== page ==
Exercise Bike Session

I did another 45 minutes on the exercise bike this afternoon. I’d say that these sessions are roughly equivalent to 75 minutes on the road since I don’t do any freewheeling indoors whereas it struck me how much of it I was doing on my road ride last Wednesday.

I break the 45 minutes up into 3 x 15 minute efforts with 1 minute gaps between them to dismount, stretch and drink. I can’t get quite my normal riding position on the exercise bike so I’m never really comfortable on it for long periods. 15 minutes at a time is just about okay though.

The forecast for tomorrow isn’t great, but Wednesday is looking okay for a road ride again. Fingers crossed – I’d like to get out again…

After being relatively sedentary last week, I really want to get plenty of exercise this week – at least 3 road rides or exercise bike sessions and 1 or 2 hilly walks. I also want to start doing my new core and shoulder stretches and exercises.

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2 Responses to “Exercise Bike Session”

  1. Colin- nice blog. I look forward to reading more. For indoors training, I’ve had good luck with one of the magnetic resistance stands upon which you mount your regular road bike. This lets me know that I’m exercising on something that fits me properly. -Ed (from BFFM Inner Circle).

  2. Thanks Ed.

    I used to have one of those magnetic ‘turbo trainers’ before I bought my exercise bike. I got on okay with it, but it was one which required removing the front wheel of the bike and attaching the forks of the bike to the stand. That wasn’t such a huge hassle. What really bugged me was that my rear tyre used to wear out very quickly. If I had the wheel loose against the roller, it slipped and wore out. If I had it tight, it got hot and wore out!

    Some time later, I used a really nice fixed-wheel exercise bike in a local gym and that felt great (until I forgot that it had no freewheel and stopped pedalling – that was a bit painful!). It had enough adjustments that I could pretty much replicate my normal bike position, and it had a huge weighted flywheel which made it very smooth.

    The thing is – I’m not a great fan of going to the gym. I decided that I’d be better off getting my own gym bike but I was a bit shocked when I saw how much the best ones cost. I really liked the look of the Lemond range, but they were out of my price range at the time. I ended up settling for a cheaper option. I paid about £125 (at the time about $250) for mine. It’s not too bad apart from the restricted range of adjustment. I’m not that tall (6′ 1″) and I don’t have long legs for my height (32″-33″) so I was pretty surprised for the saddle to be about 4″ too low at its highest setting.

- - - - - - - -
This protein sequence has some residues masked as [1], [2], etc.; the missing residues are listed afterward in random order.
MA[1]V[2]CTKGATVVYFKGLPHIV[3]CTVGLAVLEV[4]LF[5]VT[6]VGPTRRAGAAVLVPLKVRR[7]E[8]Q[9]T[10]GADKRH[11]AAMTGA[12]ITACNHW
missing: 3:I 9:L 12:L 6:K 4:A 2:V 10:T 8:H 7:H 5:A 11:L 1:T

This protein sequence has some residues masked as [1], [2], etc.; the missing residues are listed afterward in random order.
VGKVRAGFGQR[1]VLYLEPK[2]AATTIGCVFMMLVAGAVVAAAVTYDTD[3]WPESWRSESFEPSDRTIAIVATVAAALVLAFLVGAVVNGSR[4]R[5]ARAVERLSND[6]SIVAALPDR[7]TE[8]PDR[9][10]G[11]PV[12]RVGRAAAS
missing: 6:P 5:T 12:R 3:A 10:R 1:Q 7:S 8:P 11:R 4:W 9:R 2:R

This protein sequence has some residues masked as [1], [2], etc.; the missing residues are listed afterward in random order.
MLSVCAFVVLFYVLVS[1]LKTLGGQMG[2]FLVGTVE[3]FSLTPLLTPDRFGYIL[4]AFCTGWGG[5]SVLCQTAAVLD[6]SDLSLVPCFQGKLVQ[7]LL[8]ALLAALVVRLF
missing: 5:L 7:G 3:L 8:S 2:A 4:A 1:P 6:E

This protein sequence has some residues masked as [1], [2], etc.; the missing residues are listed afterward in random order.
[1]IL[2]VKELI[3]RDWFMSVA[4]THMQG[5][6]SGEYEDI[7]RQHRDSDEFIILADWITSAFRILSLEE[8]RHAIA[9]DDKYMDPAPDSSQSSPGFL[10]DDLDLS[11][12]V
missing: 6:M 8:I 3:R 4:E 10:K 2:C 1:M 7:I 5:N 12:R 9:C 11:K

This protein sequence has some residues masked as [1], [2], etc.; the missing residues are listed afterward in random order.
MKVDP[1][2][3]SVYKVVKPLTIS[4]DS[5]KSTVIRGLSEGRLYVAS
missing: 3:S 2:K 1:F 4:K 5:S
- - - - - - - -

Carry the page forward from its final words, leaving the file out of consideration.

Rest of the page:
I don’t think that my bike was really aimed at cyclists. Most non-cyclists naturally seem to have their saddles too low – I know that I did when I got back into cycling as an adult. I gradually raised the road bike saddle over a year or so and now it feels awful to pedal with a low position (too much bend in the knees).

    I had to ‘bodge’ the exercise bike to get it to be rideable. I’m going to do an article on that soon when I start a promotion for gym bikes. I want to make the point that if something is worth doing, it’s worth doing well – if you can afford it. Better to have a cheap bike, than not have one at all, as long as it isn’t so bad that it causes discomfort or injuries…

    I gave the old turbo trainer to an overweight friend but he doesn’t use it – same old story! [Mark – if you still haven’t started using it – do so ASAP! You know that your health is starting to suffer. Just put some lively music on and pedal away…]

    See you on the Inner Circle forum Ed and good luck with your own fat loss and fitness program,
    ColinJ

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